Amateur or Professional, it doesn’t matter, we’re all artists at the end of the day.
Every professional was once an amateur, so no matter your skill level don’t ever let anything or anyone discourage you from picking up a pencil and starting to draw.They say it’s the journey that’s the best part and not the destination right, so why not apply the same principle to art? Enjoy your time first learning and understanding how it’s all done and every time you create a piece of art, use that same piece as a lesson to ask yourself “What could I improve next time I draw this?”
Know the rules, in order to break them.
In order to build a house you first need to lay a strong foundation. Learning the basics of drawing works in the exact same way. After understanding the basics of drawing, like how line work and light play such an important part, you can then combine those skills to produce beautiful work.
Why being “sketchy” is a good thing…
A sketchbook is one of the best investments that you can make as graphite artist besides buying a good pencil. It is a unique and perfect opportunity for sharpening your skills over and over again, without that little voice of fear telling you that you’re wasting precious expensive drawing paper. The best part is that you can either show it to the world and revel in how much you’ve grown or keep it completely private and away from the public eye. Don’t be afraid to have multiple sketchbooks that you’re working on at the same time. A great way to keep track is to label all of your sketchbooks so that you can keep track of which one is which.
Get better materials, to get better results.
You wouldn’t but a bumper sticker on a Ferrari, so why use expensive pencils on cheap paper? Understanding how materials interact with each other can make or break your piece. For example; charcoal and graphite can be used together to produce the darkest shade of black in a drawing without producing that “shiny” graphite look. However, if you put down graphite first then put charcoal over it, it will not blend well. So a really great tip to remember is charcoal first, then graphite, just like in the alphabet C comes before G. Also, just because you’ve now dropped two hundred bucks on good materials doesn’t mean that you magically become a better artist. In order for that to happen you have to, wait…get ready for it…that’s right…practice!
Practice, practice, practice!
"Why is practicing so important?" you might ask. Well unless you’re a child prodigy, you’re going to have to practice in order to become good! Also just for the record, prodigies still practice as well…just saying. Remember “practice makes perfect,” and that couldn’t be more true! Every time you practice you continue to build your skills and the more you practice and challenge yourself, the better you will become. A great example I love to use is that body builders weren’t born with the muscular bodies that they now flex and flaunt. They got up every day, went to the gym and trained; they first started lifting a small weight until their muscles grew and they were able to lift heavier weights. The same principle applies to your brain, the area in your brain that you use for art needs to be trained and exercised and with time and dedication you will see the results.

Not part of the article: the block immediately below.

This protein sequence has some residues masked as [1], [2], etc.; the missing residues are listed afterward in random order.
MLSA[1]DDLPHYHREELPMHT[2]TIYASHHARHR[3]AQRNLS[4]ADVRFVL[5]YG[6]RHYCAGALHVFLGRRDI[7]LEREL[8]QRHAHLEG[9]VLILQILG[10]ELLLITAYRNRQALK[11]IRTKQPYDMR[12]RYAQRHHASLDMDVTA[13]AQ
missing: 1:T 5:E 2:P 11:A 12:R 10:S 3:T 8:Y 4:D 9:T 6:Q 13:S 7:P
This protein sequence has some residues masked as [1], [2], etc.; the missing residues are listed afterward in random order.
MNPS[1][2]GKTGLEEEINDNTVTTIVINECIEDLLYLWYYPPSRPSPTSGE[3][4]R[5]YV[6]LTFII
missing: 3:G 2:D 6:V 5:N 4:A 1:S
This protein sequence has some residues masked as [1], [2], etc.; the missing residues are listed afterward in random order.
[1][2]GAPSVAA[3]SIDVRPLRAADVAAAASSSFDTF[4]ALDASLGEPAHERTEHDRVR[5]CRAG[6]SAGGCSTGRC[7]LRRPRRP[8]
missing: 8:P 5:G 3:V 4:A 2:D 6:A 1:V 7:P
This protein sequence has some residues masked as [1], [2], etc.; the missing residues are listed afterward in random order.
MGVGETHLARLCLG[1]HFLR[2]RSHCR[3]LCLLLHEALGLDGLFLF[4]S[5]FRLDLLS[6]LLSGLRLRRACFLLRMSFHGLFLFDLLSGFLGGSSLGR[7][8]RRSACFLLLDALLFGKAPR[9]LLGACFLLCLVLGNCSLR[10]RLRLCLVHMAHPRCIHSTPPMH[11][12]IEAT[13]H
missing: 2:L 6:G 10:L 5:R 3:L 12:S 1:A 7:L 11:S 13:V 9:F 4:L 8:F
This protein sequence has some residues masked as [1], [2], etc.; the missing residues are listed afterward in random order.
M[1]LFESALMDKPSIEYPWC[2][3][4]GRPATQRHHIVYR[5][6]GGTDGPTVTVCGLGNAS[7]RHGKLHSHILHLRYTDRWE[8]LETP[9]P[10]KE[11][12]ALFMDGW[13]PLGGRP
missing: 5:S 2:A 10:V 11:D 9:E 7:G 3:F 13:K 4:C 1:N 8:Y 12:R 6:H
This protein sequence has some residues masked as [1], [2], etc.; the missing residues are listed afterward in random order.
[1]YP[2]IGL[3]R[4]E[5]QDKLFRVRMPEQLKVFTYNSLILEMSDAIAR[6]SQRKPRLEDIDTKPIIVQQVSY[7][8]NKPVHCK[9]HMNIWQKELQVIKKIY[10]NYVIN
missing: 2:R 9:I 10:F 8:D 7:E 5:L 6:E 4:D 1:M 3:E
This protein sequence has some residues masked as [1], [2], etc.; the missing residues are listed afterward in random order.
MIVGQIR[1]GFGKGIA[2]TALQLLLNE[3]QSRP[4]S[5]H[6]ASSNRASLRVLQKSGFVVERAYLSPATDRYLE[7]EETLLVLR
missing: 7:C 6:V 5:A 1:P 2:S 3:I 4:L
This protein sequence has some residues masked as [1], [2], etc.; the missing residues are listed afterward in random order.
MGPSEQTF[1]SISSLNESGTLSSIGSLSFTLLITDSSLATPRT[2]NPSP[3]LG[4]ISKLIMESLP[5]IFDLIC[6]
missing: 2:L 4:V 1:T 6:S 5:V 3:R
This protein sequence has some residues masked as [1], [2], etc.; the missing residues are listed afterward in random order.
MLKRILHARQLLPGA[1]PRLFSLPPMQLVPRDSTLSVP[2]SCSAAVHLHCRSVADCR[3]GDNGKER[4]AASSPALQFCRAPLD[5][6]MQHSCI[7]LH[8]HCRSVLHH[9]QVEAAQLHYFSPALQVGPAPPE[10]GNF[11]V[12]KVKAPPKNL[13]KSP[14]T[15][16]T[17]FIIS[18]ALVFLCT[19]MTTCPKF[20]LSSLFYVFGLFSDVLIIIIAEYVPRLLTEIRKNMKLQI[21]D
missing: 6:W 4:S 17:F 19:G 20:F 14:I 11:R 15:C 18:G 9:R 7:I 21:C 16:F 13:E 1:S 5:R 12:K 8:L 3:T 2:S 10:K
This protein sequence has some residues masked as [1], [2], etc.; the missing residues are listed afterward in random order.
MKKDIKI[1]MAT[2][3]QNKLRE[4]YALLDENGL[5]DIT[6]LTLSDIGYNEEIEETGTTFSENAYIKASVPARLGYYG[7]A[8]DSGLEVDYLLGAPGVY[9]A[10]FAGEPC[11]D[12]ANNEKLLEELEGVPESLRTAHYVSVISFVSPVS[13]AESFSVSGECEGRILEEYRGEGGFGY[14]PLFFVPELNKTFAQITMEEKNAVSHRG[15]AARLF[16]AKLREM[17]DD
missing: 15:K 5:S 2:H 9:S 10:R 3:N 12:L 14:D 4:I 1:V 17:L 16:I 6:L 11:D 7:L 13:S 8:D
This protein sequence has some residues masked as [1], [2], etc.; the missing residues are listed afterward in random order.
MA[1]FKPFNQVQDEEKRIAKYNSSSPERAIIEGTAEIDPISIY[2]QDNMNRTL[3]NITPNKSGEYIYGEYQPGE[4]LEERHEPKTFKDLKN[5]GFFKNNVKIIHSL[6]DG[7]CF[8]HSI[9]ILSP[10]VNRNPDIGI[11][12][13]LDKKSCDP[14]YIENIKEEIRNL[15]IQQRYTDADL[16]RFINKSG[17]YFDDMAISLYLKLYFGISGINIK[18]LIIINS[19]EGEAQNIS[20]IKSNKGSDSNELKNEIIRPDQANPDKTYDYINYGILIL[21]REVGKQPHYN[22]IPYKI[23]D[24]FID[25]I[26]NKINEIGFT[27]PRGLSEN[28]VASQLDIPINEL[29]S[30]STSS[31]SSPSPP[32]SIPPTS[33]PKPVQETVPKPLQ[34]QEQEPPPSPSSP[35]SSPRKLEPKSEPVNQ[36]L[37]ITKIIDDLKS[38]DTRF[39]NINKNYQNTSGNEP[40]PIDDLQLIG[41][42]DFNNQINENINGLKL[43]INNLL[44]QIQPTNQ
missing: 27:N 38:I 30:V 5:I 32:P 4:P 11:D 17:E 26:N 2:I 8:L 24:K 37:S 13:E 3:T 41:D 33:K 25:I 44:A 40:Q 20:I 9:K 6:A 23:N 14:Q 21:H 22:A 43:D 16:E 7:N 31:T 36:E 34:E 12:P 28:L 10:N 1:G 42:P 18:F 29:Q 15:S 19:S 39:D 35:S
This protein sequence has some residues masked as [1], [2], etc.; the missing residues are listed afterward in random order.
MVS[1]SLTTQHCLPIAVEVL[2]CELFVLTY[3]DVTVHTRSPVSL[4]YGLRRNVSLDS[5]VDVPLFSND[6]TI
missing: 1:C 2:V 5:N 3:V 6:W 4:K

Draw what you see and not what you know.
Folks, the sub-heading says it all. A lot of times when drawing from still life and figure poses, we tend to draw what we know or think is there and not what we’re actually seeing in front of us. This is something that we were taught growing up and with practice and understanding how to look at life figures, you can overcome that hurdle.
Try something new…except sushi from a gas station…trust me…it’s not worth it…
(Seriously, don’t try sushi from a gas station). Work on your drawing skills outside of your comfort zone. Many times artists get trapped in this mentality that you have to be at home, listening to your music, in your favorite pants, or listening to your favorite song or the best one yet: “I have to be in a certain mood to do my art.” Let me ask you this: do you have to be in a “certain mood” in order to breathe? If you answered:“Yes - alive,” I love your sense of humour, but the reality is ‘no,’ because it comes naturally. It’s a reflex hardwired into your brain. This same principle can be your mentality towards art.You can create your art no matter where you are! This now leads me to my next point….
The only thing holding you back is you.
There are words and phrases that you need to eliminate from your vocabulary when you decide to create any drawing, the following are a few of them: “I can’t draw that,” “I don’t know if I can draw that,” “I’m not really good at drawing,” “This drawing sucked,” “I’m a horrible artist,” or “I don’t think Star Wars is a great saga.” I can tolerate all but the last one! Instead of pumping yourself full of negativity, you have to approach it with an open mind because no one else is holding the pencil in your hand except you, so you can do this! If the drawing doesn’t turn out how you expected, that’s alright, failure is a good thing! Failure means that you will learn and that you will get better each and every time that you put that pencil to the paper. So in the wise words of Bob Marley: “…None but ourselves can free our minds.”
'Phite Club is a 6 week graphite drawing class being held at Art Nest Creative Studio on Tuesdays from 6:30pm to 8:30pm starting on June 6 to July 11. Spaces still available. Email: firstname.lastname@example.org to register. After the course we will be hosting Phite Club meet ups where graphite artists can continue to practice and develop their skills in a more social setting.